diane warren beyonce comment under fire

Diane Warren’s Shady Beyoncé Tweet Sparks Collaborative Discussion

The BeyHive (and plenty of music on Twitter) went viral on songwriter Diane Warren’s account on Monday after she asked, “How can there be 24 writers in a song? Accompanied by attention-grabbing emoji. The tweet was referring to the credits on Beyoncé Renaissance The lead, “Alien Superstar”, which has the same number of writers.

Except for some of the replies to her age And a red carpet A moment with Mariah Carey This is a clear tablet (No pun intended, BeyHive), what resulted in Warren’s shadow—whether intended or not—was a public education on the history of black music, the art of collaboration, and why the concept of artistic brilliance is an entirely solitary endeavor.”White idea, capitalism, paternalism. “

I didn’t mean any disrespect from my tweet. ‘Love Beyoncé’s new album,’ says Warren. rolling rock. “She’s an amazing and groundbreaking artist that I’ve worked with and admired a lot.”

“Every collaborator who worked on this record should be celebrated,” she says.

At first, responses to Warren’s initial tweet hit the veteran songwriter — who worked on Beyoncé’s song “I Was Here” — for not understanding how sampling and accreditation works. Warren’s response was that despite her interesting emoji, her tweet was,Doesn’t mean shadow“And she understood that”It’s test samples add upBook number.

But, like the number of songwriters credited with Beyoncé’s song, responses to her tweet have also started to increase. Hours later, after falling out with Stan’s accounts, Warren tweeted, “I didn’t mean to disrespect Beyonce, who I worked with and admired. I’m sorry for the misunderstanding.”

But Twitter didn’t own it. And it wasn’t also some black designs – including RenaissanceLead co-writer The-Dream – who found trouble in what seemed to him like a direct attack on Beyoncé.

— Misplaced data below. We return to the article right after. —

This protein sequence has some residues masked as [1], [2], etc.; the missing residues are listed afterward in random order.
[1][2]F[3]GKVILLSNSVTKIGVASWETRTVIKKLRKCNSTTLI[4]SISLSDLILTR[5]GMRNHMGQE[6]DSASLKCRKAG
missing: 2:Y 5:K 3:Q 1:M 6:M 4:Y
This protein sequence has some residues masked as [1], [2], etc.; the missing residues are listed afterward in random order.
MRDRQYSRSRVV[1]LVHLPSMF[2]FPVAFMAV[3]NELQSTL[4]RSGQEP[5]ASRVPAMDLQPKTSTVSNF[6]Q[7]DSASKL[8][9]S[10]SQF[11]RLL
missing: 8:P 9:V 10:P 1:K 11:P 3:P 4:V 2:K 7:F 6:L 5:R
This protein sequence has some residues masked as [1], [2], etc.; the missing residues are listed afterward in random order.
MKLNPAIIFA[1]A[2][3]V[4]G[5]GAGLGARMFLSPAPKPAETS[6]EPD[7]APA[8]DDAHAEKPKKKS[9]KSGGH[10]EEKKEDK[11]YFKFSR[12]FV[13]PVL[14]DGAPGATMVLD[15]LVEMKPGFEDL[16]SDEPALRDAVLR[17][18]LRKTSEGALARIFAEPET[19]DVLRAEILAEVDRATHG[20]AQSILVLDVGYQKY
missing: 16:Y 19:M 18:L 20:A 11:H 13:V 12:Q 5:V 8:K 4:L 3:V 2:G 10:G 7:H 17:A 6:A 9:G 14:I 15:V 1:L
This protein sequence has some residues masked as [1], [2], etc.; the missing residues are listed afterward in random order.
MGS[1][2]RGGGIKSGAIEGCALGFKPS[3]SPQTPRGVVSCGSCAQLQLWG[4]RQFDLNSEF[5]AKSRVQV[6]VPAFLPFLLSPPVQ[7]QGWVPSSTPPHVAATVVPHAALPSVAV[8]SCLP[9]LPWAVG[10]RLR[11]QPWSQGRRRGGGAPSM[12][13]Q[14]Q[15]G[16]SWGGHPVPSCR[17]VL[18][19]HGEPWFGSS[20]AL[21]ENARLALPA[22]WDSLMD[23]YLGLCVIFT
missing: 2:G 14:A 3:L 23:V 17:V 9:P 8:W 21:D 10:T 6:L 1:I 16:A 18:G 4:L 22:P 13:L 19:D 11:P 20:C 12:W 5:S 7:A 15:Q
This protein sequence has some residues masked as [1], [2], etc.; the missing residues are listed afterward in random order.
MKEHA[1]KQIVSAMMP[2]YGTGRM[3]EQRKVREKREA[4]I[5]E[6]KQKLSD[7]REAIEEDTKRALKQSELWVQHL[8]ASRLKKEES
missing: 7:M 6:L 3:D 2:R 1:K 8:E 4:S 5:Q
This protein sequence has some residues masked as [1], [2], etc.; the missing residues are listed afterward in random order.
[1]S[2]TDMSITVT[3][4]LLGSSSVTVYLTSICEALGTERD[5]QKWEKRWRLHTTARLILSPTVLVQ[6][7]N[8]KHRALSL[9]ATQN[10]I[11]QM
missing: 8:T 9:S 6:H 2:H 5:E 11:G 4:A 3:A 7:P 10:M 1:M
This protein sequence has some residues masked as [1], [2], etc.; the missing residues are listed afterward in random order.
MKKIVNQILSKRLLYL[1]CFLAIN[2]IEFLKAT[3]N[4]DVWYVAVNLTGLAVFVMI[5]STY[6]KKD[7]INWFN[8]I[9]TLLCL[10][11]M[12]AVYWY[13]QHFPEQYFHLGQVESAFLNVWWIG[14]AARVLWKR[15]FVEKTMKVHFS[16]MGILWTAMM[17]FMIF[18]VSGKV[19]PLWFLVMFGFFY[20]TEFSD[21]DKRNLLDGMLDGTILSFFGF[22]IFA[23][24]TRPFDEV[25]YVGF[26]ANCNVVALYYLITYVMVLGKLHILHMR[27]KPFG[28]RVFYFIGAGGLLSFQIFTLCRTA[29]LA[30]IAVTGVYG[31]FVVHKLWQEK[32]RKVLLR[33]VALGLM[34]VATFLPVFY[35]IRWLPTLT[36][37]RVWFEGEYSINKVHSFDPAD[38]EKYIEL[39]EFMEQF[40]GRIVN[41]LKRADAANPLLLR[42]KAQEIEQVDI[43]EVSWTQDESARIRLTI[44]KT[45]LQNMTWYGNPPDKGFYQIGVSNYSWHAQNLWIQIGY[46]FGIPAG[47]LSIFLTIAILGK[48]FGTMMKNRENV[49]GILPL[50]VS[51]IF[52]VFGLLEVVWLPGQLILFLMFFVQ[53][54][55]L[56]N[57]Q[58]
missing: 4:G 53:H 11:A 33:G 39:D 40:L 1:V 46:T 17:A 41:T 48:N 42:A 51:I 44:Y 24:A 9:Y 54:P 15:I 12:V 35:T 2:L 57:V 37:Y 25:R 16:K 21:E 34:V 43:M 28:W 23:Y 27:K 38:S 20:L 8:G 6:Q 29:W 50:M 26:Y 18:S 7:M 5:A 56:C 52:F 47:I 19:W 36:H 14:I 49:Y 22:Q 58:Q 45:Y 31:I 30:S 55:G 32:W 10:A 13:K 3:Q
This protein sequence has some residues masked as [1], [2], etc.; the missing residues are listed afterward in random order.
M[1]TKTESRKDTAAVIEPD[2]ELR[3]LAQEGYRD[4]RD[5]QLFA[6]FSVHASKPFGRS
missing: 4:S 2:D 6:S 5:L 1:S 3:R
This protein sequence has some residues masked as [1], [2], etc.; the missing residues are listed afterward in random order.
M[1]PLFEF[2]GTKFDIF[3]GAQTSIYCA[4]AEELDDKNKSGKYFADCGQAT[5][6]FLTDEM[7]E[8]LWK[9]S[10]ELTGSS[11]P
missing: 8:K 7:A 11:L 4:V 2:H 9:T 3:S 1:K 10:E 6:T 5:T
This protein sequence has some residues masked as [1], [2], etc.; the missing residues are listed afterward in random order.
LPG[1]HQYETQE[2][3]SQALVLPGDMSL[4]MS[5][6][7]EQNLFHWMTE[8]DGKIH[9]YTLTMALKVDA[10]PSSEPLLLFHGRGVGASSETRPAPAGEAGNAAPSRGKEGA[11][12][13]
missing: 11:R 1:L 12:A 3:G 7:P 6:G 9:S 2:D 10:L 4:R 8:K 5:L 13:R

“you mean [how] Is there in our (black) culture a lot of writers, “dream books.” Well, it started because we couldn’t afford certain things at first, so we started sampling and Artform became a major part of black culture (hip hop) in America. If that era hadn’t happened,[ed]Who knows. you are good?”

He then challenged her to a face-to-face writing competition, saying she “didn’t want that smoke” if it came to her. The dream books: “You know that I love you, but come on.” “Stop acting like your records haven’t been sampled.”

Warren admitted not knowing about Black’s music sampling history, Write to The-DreamI didn’t mean it as offensive or disrespectful. I didn’t know this, thank you for letting me know. No need for me to be mean about it.”

The uproar on Twitter was also led by Raquel Willis, the activist and former executive editor of Out . magazinefor tweeting a thread about the art of collaboration, a skill that, she says, “not many can showcase.”

“It is a white capitalist paternalistic idea that brilliance only occurs in isolation,” Willis wrote. “We see what happens when people feel their work has been lifted without proper credit.”

She then noted the backlash Beyoncé faced from Kellys, who accused the singer of sampling her “milkshakes” without permission. “We should be as transparent as possible about all the forces involved in what we create and when we are not, it means that we may not be as skilled as we think,” Willis wrote. “And of course, proper credit should always come with proper compensation as well.”

Meanwhile, journalist Monique Judge posted a thread on Twitter criticizing the approach some users have taken in trying to reach Warren, specifically her lack of an Academy Award despite having several nominations.

“People have told her that because she doesn’t get awards, her work isn’t great. That’s a lie, and it contradicts the argument you would like to make for your favorite black artists who also don’t have awards,” Judge wrote. “You really mean #OnHere a lot of the time. Like, was Diane hot? Probably. But did you guarantee all that? Probably not.”

Regardless of Warren’s intent, commenting on whether the number of songwriters underestimates what is good, one thing is certain: Renaissance It is a good album.

as such rolling rock Reviewer Will Dukes said, “Beyoncé is more relatable than ever, giving listeners all the crunchy jingles and slaps we love and expect from her, proving that inclusivity is the new black.”

As for the people commissioned to write “Alien Superstar” they are as follows: Beyoncé, Honey Redmond, Christopher Lawrence Penney, Luke Francis Matthew Solomon, Denisia Andrews, Brittany Cooney, S. Carter, David Debrandon Brown, Dave Hamlin, Timothy Lee McKenzie , Danielle Balbuena, Rami Yacoub, Levine Kelly, Attia Boggs B/K/A Inc, Lifar Cobain, Salio Diani, Mike Dean, Robert Francis Anthony Manzoli, Richard Peter John Ferbras, Christopher Abbott Bernard Ferbras, John Michael Holiday, Barbara Ann Terre Kim Cooper and Peter Rauhofer.

Leave a Comment

Your email address will not be published.